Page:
Colombo: India has committed to cleaning up the Jaffna harbour of sunken vessels, signalling its growing comfort with President Mahinda Rajapaksa’s coalition government, and its support for his battle against the rebel Liberation Tigers of Tamil Eelam (LTTE) in the north of the island.
The commitment is part of India’s multi-layered Sri Lanka strategy that employs economic engagement to underscore a political point. The promise to clean up the harbour of sunken vessels at Kankesanthurai, off Jaffna, first made after the December 2004 tsunami and renewed recently, signals New Delhi’s backing for Colombo’s fight against the LTTE.
Telltale signs: Sri Lankan President Mahinda Rajapaksa, left, with Indian Prime Minister Manmohan Singh in Colombo on 3 August. (AP)
India shrugged off Rajapaksa’s about-face on his promise to sign the Comprehensive Economic Partnership Agreement (Cepa) with Prime Minister Manmohan Singh on the sidelines of a South Asian summit in Colombo on 1 August. The agreement would have extended a free trade pact covering merchandise to services.
“The Cepa has already been initialled by the commerce secretaries of the two countries in July. That means Colombo is already committed and signature is merely a matter of time,” a senior Indian official who spoke on condition of anonymity, said.
At home, India’s larger Sri Lankan strategy has overtones in Tamil Nadu politics.
After Marumalarchi Dravida Munnetra Kazhagam (MDMK) leader Vaiko, seen to be pro-LTTE, quit the Congress-led United Progressive Alliance, the government began to focus on balancing sympathy for the LTTE in Tamil Nadu with the stream of Sri Lankan Tamil refugees fleeing the island for the southern Indian state over the last two years.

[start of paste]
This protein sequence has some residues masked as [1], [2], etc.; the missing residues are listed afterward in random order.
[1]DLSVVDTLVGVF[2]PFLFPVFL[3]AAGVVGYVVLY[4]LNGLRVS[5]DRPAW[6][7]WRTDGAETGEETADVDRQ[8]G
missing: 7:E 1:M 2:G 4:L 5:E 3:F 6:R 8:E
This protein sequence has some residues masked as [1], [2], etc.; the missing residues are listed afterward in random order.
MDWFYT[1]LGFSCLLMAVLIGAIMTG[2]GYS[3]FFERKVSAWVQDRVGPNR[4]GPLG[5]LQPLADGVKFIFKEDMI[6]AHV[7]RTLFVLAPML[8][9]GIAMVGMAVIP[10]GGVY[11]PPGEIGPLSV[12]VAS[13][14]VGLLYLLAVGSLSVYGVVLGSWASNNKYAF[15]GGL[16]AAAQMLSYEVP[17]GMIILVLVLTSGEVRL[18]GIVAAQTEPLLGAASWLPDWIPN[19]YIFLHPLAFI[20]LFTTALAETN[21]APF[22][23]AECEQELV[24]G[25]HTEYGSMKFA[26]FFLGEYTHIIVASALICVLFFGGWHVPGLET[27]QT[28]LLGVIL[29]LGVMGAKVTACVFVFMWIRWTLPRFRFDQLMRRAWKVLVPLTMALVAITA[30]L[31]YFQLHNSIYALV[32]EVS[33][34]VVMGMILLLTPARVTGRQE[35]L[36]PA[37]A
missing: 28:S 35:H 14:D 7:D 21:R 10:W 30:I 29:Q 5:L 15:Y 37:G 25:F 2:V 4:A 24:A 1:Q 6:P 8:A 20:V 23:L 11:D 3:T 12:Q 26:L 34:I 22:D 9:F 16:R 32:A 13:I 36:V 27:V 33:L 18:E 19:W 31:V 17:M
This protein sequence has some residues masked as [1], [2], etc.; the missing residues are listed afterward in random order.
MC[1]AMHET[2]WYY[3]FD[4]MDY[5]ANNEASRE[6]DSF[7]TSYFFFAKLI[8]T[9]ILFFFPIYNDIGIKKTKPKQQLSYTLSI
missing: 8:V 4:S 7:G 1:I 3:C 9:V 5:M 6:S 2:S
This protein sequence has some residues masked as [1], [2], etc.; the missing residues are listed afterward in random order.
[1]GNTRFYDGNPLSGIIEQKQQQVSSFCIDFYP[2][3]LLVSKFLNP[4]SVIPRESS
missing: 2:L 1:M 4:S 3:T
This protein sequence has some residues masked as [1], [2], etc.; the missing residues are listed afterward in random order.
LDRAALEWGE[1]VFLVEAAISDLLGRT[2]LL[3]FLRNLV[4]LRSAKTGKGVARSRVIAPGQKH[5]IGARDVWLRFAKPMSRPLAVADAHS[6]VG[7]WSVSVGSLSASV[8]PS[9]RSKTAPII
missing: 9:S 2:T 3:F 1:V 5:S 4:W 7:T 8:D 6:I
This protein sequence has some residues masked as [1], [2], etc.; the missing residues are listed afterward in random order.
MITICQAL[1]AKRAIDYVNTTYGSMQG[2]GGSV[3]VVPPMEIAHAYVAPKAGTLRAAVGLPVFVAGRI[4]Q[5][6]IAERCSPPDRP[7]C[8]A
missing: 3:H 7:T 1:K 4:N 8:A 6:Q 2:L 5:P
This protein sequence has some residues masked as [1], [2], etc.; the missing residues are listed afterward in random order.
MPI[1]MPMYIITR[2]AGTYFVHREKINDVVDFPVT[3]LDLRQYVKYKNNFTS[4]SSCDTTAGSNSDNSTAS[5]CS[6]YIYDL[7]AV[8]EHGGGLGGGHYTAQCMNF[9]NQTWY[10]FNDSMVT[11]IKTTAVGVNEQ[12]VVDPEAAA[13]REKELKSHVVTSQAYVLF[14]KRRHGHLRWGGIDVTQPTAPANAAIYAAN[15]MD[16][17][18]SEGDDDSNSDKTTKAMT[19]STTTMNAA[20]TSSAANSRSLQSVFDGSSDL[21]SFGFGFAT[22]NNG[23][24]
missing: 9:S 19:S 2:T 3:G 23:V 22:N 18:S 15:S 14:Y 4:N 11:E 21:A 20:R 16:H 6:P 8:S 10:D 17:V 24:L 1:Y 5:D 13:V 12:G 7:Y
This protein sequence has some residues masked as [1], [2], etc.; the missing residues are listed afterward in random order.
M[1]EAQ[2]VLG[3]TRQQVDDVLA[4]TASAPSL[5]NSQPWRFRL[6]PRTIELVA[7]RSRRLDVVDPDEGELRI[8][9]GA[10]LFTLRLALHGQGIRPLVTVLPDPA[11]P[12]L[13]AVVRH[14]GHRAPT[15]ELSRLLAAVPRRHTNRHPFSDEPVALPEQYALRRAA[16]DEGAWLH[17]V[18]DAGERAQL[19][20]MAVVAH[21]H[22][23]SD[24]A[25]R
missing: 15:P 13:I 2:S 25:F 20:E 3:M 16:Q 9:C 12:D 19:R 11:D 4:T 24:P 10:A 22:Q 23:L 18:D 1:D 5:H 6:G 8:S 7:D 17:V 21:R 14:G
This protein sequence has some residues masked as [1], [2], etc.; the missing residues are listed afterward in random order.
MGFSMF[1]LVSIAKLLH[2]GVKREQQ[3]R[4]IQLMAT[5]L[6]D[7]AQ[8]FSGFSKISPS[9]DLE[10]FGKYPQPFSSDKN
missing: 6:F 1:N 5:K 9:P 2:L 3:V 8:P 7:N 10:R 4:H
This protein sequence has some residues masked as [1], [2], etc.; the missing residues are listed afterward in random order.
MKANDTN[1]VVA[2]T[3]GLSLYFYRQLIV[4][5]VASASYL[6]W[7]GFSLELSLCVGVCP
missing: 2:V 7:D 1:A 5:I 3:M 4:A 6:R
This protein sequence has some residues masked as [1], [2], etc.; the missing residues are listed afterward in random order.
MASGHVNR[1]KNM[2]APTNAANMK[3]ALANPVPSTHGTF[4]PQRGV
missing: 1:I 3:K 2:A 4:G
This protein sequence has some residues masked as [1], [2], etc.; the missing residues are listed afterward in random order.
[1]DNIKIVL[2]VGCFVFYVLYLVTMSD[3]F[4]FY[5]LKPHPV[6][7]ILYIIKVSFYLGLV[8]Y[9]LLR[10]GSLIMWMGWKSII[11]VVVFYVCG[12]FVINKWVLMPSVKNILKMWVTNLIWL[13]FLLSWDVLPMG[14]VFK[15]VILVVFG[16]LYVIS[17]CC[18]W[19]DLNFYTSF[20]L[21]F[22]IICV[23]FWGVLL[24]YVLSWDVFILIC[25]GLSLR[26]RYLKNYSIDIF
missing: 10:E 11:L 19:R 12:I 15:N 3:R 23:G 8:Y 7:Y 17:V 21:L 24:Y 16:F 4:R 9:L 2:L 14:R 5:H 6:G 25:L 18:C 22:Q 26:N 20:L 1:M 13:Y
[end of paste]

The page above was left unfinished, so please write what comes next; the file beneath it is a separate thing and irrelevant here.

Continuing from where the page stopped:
A home ministry official said 16,000 Sri Lankan Tamils had fled Sri Lanka in 2006. But, after Rajapaksa’s government began to win the military battle against the LTTE and sought to pacify the Eastern Province by holding elections there, the refugee influx has declined to about 2,000 a year.
The elections in the Eastern Province were won by S. Santhira Kanthan’s Tamil Makkal Viduthalai Puligal (TMVP), a breakaway faction of the LTTE.
And in Tamil Nadu, the Dravida Munnetra Kazhagam (DMK) government began to crack down on LTTE sympathizers.
An official in the Prime Minister’s Office confirmed that on the eve of the South Asian Association for Regional Cooperation (Saarc) summit in Colombo, national security adviser M.K. Narayanan met Tamil Nadu chief minister M. Karunanidhi in Delhi, and discussed the issues of refugees, fishermen and the 1974 ceding of the island of Kachchatheevu to Sri Lanka.
Around the same time, the home ministry official said, the Tamil Nadu police began to place pro-LTTE sympathizers such as Thambi Anna under arrest. With the DMK government agreeing to adopt a much harder line against the LTTE at home, it was easier for New Delhi to back Colombo’s fight against the LTTE.